The Mustang Mach-E is a new model that Ford announced last year and at launch, it was noted that it’ll be able to provide the driver with a hands-free driving mode. Sean O’Kane writes for The Verge how exactly this feature will function and how new car owners can get it. 

The end of 2020 will see the kick-off for the sale of the Mach-E, and there’ll be two variants available for customers to buy. People can purchase the original model of the Mach-E, but those who want the hands-free driving mode will need to pay some extra money for the “Active 2.0 rep Package”. It’s a forward-facing camera and radar sensors that allow your car to use a hand-free driving mode once it’s launched. “Active Drive Assist” is the name of the feature and you’ll be able to access it at the end of 2021.

Inside the car. Image credit: autoguide.com

When the time comes, owners will be able to test Ford’s improved advanced driver assistance system (ADA) – CoPilot 360. Engineers have added upgrades: lane centering, adaptive cruise control, active park assist, blind-spot assist, etc.

Until it’s ready, Active Drive Assist will be allowed on highways that Ford has previously mapped. There’ll be 100,000 miles of highways across 50 states and Canada available at launch. An infrared camera system in the steering wheel will act as an advanced digital controller to double-check whether the driver is following road rules. 

Ford doesn’t fuss to leave any comments about when they’re going to add additional highway miles, which is logical because they haven’t launched the feature yet. While Ford’s ADA is still in development, Cadillac’s Super Cruise system has around 200,000 highway miles.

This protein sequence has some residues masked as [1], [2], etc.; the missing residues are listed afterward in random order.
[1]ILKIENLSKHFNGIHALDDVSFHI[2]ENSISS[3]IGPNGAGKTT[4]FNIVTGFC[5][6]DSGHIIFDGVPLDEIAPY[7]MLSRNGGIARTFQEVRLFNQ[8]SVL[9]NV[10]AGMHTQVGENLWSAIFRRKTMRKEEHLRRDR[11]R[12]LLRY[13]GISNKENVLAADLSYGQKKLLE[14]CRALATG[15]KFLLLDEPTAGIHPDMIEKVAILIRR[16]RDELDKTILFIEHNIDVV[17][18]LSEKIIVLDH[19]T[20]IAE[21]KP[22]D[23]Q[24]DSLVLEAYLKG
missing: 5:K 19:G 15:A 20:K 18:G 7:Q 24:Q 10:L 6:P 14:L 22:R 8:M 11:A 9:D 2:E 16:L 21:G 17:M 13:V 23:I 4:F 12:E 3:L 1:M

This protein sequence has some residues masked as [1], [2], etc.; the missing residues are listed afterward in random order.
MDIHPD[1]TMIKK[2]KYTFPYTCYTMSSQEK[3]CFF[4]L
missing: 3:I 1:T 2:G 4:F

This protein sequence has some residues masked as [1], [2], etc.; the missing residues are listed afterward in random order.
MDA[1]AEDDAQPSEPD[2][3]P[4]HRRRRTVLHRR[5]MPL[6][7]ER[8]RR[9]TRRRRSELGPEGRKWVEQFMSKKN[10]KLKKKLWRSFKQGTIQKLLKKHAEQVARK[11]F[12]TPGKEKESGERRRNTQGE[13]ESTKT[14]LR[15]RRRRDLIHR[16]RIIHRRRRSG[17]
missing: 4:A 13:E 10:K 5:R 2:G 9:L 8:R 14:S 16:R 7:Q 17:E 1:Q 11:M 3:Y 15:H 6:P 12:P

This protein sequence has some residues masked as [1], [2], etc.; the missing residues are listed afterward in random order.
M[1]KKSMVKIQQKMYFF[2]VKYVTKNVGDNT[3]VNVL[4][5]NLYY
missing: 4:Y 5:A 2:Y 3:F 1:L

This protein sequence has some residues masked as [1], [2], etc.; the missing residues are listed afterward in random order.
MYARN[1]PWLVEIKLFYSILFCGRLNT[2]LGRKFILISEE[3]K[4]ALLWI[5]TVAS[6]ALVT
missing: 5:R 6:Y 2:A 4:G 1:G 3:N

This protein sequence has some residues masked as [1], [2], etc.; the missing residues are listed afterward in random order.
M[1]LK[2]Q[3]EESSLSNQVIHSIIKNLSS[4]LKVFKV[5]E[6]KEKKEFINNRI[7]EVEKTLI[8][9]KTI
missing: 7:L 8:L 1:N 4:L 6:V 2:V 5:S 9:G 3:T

The two companies are orienting on different attitudes on how to tell the driver when the feature is available: Super Cruise has a light system on the steering wheel, whereas Ford relies on the digital instrument cluster behind the Mach-E’s steering wheel. 

The driver will receive an animation on the screen when it’s available to switch to ADA and back. There will be a blue display when the car is in a zone where ADA is available and when it’s active, the car will be in a bubble on the display.

Blue color indicates the system is on. Image credit: screenrant.com

Darren Palmer, the head of Ford’s global EV division told The Verge that it was a challenge to find out which graphics, colors, and information to show, trying to understand what will be optimal for any driver.

It’s important to make the system feel less disturbance for the driver so as not to distract them from the road. Palmer said that you can gently move the steering wheel in case you want to switch the feature off.

“On at least one of the popular systems, you have to kind of ‘break free’ from it, and it’s very unnerving for people because they feel like they’re wrestling with it. And so we really wanted to make sure we didn’t have that,” he said.